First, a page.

That’s where McCoy takes Scott under his wing, and (shades of Anna Paquin’s Rogue in “X-Men”) the young mutant is introduced to a world where he can finally be himself — not to mention find a simpatico soul in Turner’s blossoming telekinetic heroine. Several other key characters — including Raven, Nightcrawler, MacTaggert and Evan Peters’ scene-stealing Quicksilver — each make their way to the school in due time.
A parallel storyline tracks Apocalypse’s 20th-century resurrection and subsequent recruitment of four new followers: African orphan Ororo (Alexandra Shipp), fierce Psylocke (Olivia Munn), winged outcast Angel (Ben Hardy) and Magneto, who has been quietly living under an assumed identity in Poland since his failed attempt to assassinate President Nixon in “Future Past.”
Despite a handful of references to President Reagan and the Cold War, “Apocalypse” steers clear of ’80s politics, and instead leans on familiar pop culture references (“Knight Rider,” a Ms. Pac-Man arcade game) and smartly utilized contempo music cues. Metallica’s “The Four Horsemen” scores a wounded Angel’s rebirth via Apocalypse, and Eurythmics’ “Sweet Dreams (Are Made of This)” accompanies an elaborate sequence of Quicksilver slowing down time to rescue Professor X’s students from an explosion. (It’s meant to outdo the “Time in a Bottle” sequence from “Future Past” but only reinforces what an ingenious and singular way Singer found to demonstrate Quicksilver’s power the first time around.)
Professor X’s school isn’t the only thing that blows up in the ruination-happy “Apocalypse,” but the storytelling never ignites. Apocalypse remains a one-note villain throughout, despite Isaac’s best efforts to imbue the godlike foe with authoritative menace underneath mountains of prosthetic makeup (whatever new fans the exceptional actor gained from “Star Wars: The Force Awakens” will hardly recognize him here).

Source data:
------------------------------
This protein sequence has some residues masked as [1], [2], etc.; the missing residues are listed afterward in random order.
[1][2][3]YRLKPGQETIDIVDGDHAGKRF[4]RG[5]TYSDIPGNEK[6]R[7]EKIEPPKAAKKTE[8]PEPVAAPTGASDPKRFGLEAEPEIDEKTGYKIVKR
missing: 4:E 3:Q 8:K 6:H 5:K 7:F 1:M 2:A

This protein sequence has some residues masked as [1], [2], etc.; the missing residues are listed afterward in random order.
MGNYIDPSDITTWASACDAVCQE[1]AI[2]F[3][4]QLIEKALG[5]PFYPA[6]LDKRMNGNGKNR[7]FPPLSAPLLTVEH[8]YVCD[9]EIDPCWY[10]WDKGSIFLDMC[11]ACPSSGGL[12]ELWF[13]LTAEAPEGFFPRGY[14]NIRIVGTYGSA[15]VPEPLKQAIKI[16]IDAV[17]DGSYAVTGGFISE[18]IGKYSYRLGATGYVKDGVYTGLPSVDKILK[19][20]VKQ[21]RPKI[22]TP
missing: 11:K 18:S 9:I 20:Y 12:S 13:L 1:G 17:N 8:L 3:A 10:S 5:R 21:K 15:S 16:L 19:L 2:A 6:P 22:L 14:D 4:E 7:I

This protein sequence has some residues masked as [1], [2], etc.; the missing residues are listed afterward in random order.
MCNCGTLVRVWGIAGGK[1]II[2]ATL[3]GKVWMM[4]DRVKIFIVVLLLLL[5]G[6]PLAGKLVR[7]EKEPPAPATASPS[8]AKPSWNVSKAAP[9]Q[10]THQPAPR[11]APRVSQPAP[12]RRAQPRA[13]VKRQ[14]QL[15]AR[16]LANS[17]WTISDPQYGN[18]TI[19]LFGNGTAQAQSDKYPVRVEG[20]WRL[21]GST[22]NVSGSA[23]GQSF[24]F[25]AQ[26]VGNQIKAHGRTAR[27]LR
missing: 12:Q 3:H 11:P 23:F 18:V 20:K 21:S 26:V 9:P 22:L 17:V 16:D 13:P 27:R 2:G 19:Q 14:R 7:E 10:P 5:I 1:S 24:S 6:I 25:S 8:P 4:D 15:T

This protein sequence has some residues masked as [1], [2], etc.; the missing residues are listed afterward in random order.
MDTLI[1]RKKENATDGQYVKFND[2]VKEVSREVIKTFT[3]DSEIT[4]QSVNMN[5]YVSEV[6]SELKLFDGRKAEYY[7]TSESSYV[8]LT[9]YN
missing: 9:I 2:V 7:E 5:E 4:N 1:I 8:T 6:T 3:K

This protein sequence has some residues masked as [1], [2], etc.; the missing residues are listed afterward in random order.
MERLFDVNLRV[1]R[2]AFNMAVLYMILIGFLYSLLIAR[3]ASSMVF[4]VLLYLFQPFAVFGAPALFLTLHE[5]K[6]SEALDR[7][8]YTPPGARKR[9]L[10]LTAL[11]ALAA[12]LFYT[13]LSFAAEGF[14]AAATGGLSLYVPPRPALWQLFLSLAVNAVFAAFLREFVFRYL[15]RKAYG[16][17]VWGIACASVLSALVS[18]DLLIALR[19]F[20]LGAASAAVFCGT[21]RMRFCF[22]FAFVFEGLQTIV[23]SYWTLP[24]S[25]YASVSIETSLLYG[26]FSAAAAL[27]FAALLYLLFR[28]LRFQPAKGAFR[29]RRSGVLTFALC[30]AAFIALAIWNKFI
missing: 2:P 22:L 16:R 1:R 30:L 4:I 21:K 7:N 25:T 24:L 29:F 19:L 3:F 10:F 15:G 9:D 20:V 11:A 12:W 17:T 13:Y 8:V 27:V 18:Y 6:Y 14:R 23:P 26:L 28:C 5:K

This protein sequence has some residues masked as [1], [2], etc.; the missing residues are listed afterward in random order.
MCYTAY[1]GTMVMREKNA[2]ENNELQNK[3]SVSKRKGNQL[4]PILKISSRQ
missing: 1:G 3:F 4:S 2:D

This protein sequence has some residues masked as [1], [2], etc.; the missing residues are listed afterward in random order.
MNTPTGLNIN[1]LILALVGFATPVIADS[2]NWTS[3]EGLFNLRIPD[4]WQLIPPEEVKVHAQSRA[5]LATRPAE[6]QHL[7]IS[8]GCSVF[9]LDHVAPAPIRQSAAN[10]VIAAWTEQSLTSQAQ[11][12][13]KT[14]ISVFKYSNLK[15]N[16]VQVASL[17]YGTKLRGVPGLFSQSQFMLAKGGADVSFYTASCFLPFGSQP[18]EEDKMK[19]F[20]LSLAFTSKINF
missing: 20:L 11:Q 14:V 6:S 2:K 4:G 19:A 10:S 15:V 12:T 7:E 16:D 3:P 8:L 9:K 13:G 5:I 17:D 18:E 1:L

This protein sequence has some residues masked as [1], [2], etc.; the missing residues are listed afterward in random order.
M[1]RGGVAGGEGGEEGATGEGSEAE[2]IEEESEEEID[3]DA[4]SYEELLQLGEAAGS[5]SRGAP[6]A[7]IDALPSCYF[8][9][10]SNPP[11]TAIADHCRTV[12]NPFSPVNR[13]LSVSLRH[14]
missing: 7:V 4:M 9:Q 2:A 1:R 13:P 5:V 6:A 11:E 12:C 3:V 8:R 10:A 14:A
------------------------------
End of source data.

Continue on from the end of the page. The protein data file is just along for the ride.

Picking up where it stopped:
The back-and-forth between Xavier (in the “mutants and humans can live together” camp) and Magneto (in the “mutants and humans can never live together” camp) has grown increasingly tired over six films, even if we’re now witnessing a midpoint in their relationship. Similarly, Raven’s mixed feelings about becoming a role model for mutants everywhere after saving the president in “Future Past” is ho-hum stuff several notches below Lawrence’s formidable skill level.
Although the “X-Men” ensembles are usually large, there are simply too many characters for the action-heavy “Apocalypse” to properly juggle. It’s easy to forget even McAvoy or Fassbender when they’re off screen for too long, and the film functions best when it lets the fresh young trio of Sheridan, Turner and Smit-McPhee take center stage. Still, it’s Peters who emerges as the cast standout in just a handful of scenes, by bringing an offbeat sensibility to a production that otherwise plays campy cartoon material a little too straight.
“X-Men: Apocalypse” certainly represents a high level of Hollywood craftsmanship, from Grant Major’s imposing production design in sequences set across multiple continents to Louise Mingenbach’s multifarious costumes (some lifted directly from comic-book pages, including Munn’s skimpy skintight garb). Regular Singer d.p. Newton Thomas Sigel’s contributions are seemingly enhanced by the work of visual effects designer John Dykstra in nearly every shot, but Singer’s steadfast editor-composer John Ottman once again delivers on his double duty, somehow finding a way (with fellow editor Michael Louis Hill) to zip between a multitude of storylines without drawing attention to the cuts, and scoring the action in a galvanizing, but never overpowering, fashion.